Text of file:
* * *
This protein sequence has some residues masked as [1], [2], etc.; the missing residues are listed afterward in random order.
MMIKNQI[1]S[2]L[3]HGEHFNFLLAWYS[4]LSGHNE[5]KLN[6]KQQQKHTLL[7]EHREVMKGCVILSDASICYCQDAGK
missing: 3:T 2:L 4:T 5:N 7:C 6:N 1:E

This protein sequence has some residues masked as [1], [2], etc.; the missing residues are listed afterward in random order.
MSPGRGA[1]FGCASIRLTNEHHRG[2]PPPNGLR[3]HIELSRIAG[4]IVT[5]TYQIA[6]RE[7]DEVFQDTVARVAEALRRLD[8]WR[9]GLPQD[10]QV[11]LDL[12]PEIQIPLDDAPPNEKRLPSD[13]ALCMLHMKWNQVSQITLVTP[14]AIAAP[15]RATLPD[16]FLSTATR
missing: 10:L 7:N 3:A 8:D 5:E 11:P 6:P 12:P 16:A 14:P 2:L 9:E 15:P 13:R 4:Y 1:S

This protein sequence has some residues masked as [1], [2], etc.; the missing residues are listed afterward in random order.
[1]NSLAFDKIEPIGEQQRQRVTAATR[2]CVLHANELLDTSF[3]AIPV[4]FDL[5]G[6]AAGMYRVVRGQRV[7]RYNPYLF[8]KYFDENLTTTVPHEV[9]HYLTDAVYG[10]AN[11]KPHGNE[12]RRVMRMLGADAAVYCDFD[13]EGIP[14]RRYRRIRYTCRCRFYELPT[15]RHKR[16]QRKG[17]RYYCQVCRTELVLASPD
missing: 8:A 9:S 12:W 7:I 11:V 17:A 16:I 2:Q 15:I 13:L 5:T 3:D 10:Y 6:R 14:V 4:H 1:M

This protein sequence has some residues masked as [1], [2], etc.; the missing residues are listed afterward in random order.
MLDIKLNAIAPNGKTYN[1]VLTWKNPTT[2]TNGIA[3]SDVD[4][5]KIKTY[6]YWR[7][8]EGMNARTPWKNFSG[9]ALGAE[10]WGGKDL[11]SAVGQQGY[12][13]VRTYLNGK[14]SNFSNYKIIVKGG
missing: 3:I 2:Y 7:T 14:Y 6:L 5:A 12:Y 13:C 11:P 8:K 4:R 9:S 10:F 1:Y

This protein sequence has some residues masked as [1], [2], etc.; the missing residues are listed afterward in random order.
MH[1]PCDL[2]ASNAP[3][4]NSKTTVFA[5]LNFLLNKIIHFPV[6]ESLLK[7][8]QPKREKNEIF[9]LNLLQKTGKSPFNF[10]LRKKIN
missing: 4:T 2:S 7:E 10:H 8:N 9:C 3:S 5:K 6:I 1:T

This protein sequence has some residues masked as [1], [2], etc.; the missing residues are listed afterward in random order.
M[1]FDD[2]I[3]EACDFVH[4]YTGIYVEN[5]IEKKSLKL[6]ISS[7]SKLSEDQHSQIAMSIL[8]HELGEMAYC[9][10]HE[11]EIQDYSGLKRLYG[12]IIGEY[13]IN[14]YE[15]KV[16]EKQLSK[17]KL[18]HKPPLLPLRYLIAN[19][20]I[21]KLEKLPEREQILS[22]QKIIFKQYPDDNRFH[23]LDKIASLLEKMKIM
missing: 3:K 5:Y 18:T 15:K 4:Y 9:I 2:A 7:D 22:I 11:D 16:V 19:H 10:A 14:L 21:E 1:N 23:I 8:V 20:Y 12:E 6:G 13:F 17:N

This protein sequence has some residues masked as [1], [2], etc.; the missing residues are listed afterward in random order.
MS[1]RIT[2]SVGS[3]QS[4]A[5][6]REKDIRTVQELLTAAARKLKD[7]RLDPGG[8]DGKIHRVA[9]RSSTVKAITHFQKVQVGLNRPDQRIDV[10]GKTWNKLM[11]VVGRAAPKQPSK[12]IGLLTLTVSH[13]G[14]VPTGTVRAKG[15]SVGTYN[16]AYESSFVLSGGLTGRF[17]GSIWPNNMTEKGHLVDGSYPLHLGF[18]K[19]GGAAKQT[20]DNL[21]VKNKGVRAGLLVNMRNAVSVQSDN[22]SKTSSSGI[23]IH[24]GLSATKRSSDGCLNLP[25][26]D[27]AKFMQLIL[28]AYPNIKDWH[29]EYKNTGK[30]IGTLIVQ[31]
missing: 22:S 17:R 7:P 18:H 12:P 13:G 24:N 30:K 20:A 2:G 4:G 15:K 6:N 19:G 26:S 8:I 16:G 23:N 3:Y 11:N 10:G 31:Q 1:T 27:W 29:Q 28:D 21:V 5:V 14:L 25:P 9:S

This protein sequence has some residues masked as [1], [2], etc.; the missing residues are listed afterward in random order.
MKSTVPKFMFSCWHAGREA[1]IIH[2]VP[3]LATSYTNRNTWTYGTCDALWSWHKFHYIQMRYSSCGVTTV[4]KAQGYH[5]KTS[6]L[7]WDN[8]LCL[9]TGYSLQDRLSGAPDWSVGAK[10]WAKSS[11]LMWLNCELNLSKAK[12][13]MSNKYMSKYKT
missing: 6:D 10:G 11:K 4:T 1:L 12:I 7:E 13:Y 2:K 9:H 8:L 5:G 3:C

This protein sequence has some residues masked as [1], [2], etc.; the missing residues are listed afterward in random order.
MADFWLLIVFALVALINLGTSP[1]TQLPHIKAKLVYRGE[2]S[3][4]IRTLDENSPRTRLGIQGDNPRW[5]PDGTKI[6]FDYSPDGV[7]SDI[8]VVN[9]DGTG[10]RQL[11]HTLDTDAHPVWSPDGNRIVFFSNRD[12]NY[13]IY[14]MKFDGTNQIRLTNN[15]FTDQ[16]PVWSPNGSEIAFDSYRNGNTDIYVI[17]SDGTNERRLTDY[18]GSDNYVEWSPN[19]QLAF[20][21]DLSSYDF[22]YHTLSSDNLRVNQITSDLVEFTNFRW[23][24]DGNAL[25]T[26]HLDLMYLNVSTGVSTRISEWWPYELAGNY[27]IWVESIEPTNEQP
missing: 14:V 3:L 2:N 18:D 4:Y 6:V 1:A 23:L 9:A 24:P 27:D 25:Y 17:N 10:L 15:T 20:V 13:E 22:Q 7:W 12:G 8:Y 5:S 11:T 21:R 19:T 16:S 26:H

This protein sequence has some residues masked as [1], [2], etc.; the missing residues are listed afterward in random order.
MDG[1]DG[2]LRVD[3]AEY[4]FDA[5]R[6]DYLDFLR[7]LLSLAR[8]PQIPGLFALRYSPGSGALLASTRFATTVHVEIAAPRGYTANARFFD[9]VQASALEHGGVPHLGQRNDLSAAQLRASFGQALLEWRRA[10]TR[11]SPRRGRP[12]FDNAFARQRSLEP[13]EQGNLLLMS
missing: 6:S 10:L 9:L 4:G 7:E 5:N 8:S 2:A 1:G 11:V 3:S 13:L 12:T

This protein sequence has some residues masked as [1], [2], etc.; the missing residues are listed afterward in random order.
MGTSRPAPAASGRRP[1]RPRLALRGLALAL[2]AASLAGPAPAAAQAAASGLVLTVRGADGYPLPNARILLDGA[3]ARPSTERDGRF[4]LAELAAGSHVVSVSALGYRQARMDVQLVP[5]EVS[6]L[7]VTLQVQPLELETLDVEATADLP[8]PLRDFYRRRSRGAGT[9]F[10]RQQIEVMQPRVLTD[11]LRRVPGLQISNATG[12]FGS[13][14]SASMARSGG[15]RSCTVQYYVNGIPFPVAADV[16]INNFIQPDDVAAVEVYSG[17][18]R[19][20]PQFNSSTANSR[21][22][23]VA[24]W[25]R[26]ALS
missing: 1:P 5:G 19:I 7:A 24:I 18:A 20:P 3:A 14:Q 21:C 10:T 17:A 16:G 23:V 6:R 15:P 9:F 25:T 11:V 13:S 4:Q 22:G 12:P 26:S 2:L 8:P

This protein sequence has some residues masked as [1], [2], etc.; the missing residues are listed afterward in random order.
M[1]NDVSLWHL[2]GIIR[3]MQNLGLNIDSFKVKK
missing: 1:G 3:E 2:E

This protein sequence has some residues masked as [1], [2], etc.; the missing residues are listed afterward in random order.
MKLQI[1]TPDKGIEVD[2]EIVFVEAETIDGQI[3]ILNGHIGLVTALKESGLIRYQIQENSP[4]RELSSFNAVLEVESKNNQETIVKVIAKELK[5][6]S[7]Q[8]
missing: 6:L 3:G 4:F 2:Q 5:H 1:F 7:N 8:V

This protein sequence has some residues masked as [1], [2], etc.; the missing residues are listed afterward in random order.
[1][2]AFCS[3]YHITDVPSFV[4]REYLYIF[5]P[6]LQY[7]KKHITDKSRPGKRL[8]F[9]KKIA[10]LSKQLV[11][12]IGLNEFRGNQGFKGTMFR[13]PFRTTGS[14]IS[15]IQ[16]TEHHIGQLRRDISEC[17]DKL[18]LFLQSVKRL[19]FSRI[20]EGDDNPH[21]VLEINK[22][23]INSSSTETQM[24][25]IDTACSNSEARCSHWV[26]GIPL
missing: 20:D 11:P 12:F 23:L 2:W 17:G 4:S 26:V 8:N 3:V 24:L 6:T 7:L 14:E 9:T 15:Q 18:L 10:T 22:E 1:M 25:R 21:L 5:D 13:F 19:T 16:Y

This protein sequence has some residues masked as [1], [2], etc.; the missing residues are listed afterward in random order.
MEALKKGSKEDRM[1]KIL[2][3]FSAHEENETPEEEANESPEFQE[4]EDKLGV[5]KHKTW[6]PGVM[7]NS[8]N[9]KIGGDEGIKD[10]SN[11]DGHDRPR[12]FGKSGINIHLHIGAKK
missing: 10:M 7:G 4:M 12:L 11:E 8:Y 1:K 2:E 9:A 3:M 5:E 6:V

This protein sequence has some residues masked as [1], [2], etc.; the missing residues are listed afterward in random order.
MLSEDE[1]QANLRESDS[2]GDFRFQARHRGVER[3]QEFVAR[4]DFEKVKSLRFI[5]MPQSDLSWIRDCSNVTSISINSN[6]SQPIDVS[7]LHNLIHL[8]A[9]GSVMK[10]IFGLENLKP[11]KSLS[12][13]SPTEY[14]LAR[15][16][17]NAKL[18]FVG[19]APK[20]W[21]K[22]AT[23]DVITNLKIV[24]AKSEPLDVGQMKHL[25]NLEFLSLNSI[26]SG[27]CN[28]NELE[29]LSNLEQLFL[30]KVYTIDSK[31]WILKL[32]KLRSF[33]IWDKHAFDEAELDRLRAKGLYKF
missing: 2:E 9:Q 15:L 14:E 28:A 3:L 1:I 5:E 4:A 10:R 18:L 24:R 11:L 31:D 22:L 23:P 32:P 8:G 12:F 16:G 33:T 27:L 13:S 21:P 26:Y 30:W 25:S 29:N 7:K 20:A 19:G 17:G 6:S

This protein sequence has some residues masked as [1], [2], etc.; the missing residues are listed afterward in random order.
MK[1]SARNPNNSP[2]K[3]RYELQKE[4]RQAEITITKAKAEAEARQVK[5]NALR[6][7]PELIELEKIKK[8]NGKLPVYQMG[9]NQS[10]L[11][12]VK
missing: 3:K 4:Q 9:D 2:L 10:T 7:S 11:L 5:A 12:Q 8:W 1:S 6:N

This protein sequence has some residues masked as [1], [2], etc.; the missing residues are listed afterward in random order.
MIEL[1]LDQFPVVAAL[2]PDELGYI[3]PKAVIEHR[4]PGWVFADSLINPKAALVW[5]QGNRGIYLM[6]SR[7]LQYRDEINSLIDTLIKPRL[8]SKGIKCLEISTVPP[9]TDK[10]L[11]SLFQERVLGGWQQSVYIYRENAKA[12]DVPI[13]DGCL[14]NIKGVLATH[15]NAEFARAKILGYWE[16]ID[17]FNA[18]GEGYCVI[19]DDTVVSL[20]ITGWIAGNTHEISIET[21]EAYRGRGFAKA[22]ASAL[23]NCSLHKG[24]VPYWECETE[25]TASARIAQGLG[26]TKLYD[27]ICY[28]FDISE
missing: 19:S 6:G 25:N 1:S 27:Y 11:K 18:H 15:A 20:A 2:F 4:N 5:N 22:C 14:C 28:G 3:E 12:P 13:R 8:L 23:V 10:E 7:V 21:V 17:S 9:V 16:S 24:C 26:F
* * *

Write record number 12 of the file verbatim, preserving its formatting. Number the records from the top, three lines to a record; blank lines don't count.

This protein sequence has some residues masked as [1], [2], etc.; the missing residues are listed afterward in random order.
M[1]NDVSLWHL[2]GIIR[3]MQNLGLNIDSFKVKK
missing: 1:G 3:E 2:E